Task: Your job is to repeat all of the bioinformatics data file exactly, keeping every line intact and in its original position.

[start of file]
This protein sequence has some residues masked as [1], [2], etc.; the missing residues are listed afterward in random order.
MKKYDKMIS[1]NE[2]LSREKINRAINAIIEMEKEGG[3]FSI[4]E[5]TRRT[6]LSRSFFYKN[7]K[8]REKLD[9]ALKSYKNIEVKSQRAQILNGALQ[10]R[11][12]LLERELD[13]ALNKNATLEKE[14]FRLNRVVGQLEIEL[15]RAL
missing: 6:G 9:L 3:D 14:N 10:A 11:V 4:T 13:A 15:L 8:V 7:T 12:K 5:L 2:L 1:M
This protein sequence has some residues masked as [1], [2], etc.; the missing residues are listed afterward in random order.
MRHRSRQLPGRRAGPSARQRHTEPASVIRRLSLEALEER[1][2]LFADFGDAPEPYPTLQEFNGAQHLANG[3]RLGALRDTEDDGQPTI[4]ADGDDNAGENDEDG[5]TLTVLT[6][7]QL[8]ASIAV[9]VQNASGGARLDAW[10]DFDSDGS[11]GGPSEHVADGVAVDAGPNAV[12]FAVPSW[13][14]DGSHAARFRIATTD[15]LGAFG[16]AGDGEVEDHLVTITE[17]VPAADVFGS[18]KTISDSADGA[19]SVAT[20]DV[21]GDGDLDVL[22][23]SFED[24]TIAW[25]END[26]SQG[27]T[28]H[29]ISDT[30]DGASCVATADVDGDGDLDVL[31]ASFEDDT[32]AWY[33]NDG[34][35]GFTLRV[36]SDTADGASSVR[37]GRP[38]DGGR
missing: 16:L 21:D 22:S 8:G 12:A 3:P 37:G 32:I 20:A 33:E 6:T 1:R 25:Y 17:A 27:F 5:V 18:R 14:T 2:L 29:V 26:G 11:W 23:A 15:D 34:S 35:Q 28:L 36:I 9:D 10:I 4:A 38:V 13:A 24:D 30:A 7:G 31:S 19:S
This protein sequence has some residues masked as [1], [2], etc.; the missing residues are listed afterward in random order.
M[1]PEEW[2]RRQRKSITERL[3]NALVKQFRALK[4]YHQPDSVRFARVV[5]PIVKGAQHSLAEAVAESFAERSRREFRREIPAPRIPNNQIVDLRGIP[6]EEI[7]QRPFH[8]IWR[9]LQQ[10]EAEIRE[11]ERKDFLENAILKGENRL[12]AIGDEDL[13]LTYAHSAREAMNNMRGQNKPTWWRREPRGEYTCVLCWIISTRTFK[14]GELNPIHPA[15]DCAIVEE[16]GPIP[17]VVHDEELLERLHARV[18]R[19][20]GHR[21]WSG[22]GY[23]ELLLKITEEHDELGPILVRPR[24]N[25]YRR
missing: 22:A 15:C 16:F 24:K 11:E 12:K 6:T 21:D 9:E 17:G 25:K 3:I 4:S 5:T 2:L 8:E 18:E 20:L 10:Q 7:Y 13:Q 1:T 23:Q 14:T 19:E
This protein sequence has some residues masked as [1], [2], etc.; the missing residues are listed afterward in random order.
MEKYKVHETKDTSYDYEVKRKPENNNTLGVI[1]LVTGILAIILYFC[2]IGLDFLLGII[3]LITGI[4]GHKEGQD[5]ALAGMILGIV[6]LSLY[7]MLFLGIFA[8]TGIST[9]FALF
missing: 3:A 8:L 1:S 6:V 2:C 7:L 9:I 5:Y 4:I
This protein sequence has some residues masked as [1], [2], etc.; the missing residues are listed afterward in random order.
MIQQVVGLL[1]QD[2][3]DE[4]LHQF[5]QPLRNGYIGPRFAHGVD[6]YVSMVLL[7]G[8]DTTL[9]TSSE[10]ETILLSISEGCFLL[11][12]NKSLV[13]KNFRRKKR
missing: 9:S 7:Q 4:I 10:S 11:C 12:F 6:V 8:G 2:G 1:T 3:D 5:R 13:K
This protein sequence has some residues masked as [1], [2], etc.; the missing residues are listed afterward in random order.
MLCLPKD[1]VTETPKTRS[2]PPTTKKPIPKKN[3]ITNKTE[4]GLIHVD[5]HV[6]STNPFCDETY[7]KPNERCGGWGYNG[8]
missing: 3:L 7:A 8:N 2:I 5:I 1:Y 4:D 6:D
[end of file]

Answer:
This protein sequence has some residues masked as [1], [2], etc.; the missing residues are listed afterward in random order.
MKKYDKMIS[1]NE[2]LSREKINRAINAIIEMEKEGG[3]FSI[4]E[5]TRRT[6]LSRSFFYKN[7]K[8]REKLD[9]ALKSYKNIEVKSQRAQILNGALQ[10]R[11][12]LLERELD[13]ALNKNATLEKE[14]FRLNRVVGQLEIEL[15]RAL
missing: 6:G 9:L 3:D 14:N 10:A 11:V 4:T 13:A 15:L 8:V 7:T 12:K 5:L 2:L 1:M
This protein sequence has some residues masked as [1], [2], etc.; the missing residues are listed afterward in random order.
MRHRSRQLPGRRAGPSARQRHTEPASVIRRLSLEALEER[1][2]LFADFGDAPEPYPTLQEFNGAQHLANG[3]RLGALRDTEDDGQPTI[4]ADGDDNAGENDEDG[5]TLTVLT[6][7]QL[8]ASIAV[9]VQNASGGARLDAW[10]DFDSDGS[11]GGPSEHVADGVAVDAGPNAV[12]FAVPSW[13][14]DGSHAARFRIATTD[15]LGAFG[16]AGDGEVEDHLVTITE[17]VPAADVFGS[18]KTISDSADGA[19]SVAT[20]DV[21]GDGDLDVL[22][23]SFED[24]TIAW[25]END[26]SQG[27]T[28]H[29]ISDT[30]DGASCVATADVDGDGDLDVL[31]ASFEDDT[32]AWY[33]NDG[34][35]GFTLRV[36]SDTADGASSVR[37]GRP[38]DGGR
missing: 16:L 21:D 22:S 8:G 12:A 3:P 37:G 32:I 20:A 33:E 6:T 1:R 25:Y 17:A 27:F 5:V 18:R 14:T 2:L 29:V 26:G 11:W 23:A 15:D 34:S 35:Q 28:L 36:I 9:D 10:I 4:A 38:V 13:A 24:D 30:A 7:G 31:S 19:S
This protein sequence has some residues masked as [1], [2], etc.; the missing residues are listed afterward in random order.
M[1]PEEW[2]RRQRKSITERL[3]NALVKQFRALK[4]YHQPDSVRFARVV[5]PIVKGAQHSLAEAVAESFAERSRREFRREIPAPRIPNNQIVDLRGIP[6]EEI[7]QRPFH[8]IWR[9]LQQ[10]EAEIRE[11]ERKDFLENAILKGENRL[12]AIGDEDL[13]LTYAHSAREAMNNMRGQNKPTWWRREPRGEYTCVLCWIISTRTFK[14]GELNPIHPA[15]DCAIVEE[16]GPIP[17]VVHDEELLERLHARV[18]R[19][20]GHR[21]WSG[22]GY[23]ELLLKITEEHDELGPILVRPR[24]N[25]YRR
missing: 22:A 15:C 16:F 24:K 11:E 12:K 6:T 21:D 9:E 17:G 25:K 3:I 4:S 5:T 2:L 8:E 18:E 20:L 10:Q 7:Y 13:Q 1:T 23:Q 14:T 19:E
This protein sequence has some residues masked as [1], [2], etc.; the missing residues are listed afterward in random order.
MEKYKVHETKDTSYDYEVKRKPENNNTLGVI[1]LVTGILAIILYFC[2]IGLDFLLGII[3]LITGI[4]GHKEGQD[5]ALAGMILGIV[6]LSLY[7]MLFLGIFA[8]TGIST[9]FALF
missing: 3:A 8:L 1:S 6:V 2:C 7:L 9:I 5:Y 4:I
This protein sequence has some residues masked as [1], [2], etc.; the missing residues are listed afterward in random order.
MIQQVVGLL[1]QD[2][3]DE[4]LHQF[5]QPLRNGYIGPRFAHGVD[6]YVSMVLL[7]G[8]DTTL[9]TSSE[10]ETILLSISEGCFLL[11][12]NKSLV[13]KNFRRKKR
missing: 9:S 7:Q 4:I 10:S 11:C 12:F 6:V 8:G 2:G 1:T 3:D 5:R 13:K
This protein sequence has some residues masked as [1], [2], etc.; the missing residues are listed afterward in random order.
MLCLPKD[1]VTETPKTRS[2]PPTTKKPIPKKN[3]ITNKTE[4]GLIHVD[5]HV[6]STNPFCDETY[7]KPNERCGGWGYNG[8]
missing: 3:L 7:A 8:N 2:I 5:I 1:Y 4:D 6:D